By Walter Isaacson
January 3, 2019
IDEAS
Isaacson is a professor of history at Tulane University and a best-selling biographer; his most recent book is Leonardo da Vinci.

For the past 50 years, the rational exuberance of the American economy has been propelled by the combination of three innovations: the computer, the microchip and the Internet. The research and development that produced each came from a triangular alliance of government, academia and private business.

This tripartite machine of government working with universities and private corporations was not merely a random array with each group pursuing its own aims. Instead, during and after World War II, the three groups had been purposely fused into an innovation triangle.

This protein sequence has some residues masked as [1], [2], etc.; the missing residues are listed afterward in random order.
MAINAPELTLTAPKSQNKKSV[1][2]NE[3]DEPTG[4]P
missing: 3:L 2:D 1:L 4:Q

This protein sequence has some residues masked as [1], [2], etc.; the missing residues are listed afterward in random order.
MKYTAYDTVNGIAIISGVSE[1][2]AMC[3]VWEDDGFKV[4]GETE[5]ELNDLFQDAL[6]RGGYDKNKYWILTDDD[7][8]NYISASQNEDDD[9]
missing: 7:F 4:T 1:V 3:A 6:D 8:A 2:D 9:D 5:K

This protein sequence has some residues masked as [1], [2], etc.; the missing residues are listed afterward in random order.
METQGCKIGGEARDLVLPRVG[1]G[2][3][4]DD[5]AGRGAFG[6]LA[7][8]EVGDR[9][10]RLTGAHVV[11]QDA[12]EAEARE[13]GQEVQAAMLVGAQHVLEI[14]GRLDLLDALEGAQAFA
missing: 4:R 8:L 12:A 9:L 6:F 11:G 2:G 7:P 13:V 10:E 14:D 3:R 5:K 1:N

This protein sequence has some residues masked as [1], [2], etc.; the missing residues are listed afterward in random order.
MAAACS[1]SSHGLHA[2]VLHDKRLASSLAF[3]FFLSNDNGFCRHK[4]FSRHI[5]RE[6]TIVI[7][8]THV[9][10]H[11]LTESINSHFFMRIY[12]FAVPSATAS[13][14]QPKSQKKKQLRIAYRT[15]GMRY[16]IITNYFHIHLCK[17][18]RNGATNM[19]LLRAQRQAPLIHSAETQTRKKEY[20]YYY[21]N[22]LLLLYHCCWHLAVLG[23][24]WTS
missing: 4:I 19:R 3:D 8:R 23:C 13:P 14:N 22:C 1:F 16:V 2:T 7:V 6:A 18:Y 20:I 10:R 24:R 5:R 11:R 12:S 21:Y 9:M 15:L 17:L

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This appears in the January 14, 2019 issue of TIME.

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